It depends on how ‘historical’ you want to be, Stephen, versus getting a nice mix of regimental ‘colours’ on the table. If we follow the ‘historical’ path of ‘formal’ organisation, consulting A.V. Viskovatov’s Organisation of the Russian Army: 1801-1825 http://marksrussianmilitaryhistory.info ... tore.htm#2
we find your Elisavetgrad Hussars as follows:
October – 1810 – ‘solo’ (un-brigaded), assigned to support the 4th Infantry Division, 1st Corps.
October – 1811 – re-organised into the 2nd Cavalry Division, brigaded with the Izyum Hussars.
May – 1812 – assigned to support 2nd Infantry Corps (still part of 2nd Cav. Div.) – 1st Western Army (Barclay); their brigade fellows (Izyum Hussars) are assigned to support the 4th Infantry Corps.
December – 1812 – reorganised into the 1st Hussar Division, 1st Brigade, and brigaded with the Grodno Hussars
August – 1814 – as part of the reorganized 4th Infantry Corps, the 3rd Hussar Division, 1st Brigade, the Elisavetgrad Hussars are brigaded again with the Izyum Hussars.
So much for ‘formal’ organisation. At any given battle you might find individual hussar regiments operationally re-assigned nearly anywhere. For example, looking at the battle of Borodino (Alex Mikaberidze’s OOB http://www.napoleon-series.org/military ... eOOB1.html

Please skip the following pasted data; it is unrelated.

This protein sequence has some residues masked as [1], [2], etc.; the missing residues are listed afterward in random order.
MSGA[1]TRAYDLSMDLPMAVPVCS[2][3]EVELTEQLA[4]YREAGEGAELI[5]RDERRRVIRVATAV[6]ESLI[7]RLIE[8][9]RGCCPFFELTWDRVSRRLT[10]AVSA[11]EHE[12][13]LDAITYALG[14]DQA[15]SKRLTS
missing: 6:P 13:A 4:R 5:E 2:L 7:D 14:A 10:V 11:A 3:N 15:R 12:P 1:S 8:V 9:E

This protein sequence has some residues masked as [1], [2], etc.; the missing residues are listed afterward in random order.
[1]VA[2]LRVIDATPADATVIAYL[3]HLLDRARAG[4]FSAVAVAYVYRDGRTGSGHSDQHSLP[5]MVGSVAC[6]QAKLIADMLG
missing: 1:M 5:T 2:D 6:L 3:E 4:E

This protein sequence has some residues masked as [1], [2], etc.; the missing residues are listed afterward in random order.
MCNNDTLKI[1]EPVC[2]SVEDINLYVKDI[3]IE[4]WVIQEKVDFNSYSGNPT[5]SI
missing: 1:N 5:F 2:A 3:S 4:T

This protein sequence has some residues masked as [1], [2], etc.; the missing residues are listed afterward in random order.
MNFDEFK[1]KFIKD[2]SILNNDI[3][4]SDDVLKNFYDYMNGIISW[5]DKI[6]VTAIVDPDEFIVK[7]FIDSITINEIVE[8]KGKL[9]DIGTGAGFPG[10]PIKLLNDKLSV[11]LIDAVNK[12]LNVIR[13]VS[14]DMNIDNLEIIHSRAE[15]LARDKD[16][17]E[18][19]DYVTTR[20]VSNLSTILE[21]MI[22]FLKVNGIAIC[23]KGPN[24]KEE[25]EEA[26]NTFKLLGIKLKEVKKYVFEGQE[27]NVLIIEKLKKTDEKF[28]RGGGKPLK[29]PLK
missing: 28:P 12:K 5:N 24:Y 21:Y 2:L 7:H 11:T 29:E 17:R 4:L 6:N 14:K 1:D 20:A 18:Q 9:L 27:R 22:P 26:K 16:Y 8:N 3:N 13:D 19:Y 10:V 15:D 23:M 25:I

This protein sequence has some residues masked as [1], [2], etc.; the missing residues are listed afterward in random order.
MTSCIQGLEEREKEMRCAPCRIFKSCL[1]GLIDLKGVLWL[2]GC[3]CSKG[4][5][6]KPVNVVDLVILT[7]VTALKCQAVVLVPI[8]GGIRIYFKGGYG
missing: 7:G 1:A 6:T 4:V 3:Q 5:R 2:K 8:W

) you find the Elisavetsgrad Hussars in the 1st Reserve Cavalry Corp (Uvarov), 3rd Brigade, brigaded with the Nezhinsk Dragoon Regiment. By the autumn of 1813, prior to Leipzig, the Elisavetgrad Hussars are serving with Winzingerode’s Russian Corps (as part of the Allied ‘Army of the North’ nominally under Bernadotte), and are brigaded with the St.Petersburg Dragoon Regiment (see: http://www.napoleon-series.org/military ... goob3.html
Personally, given the regimental uniform colours, I'd probably paint up the Izyum Hussars to go with the Elisavetgradskis.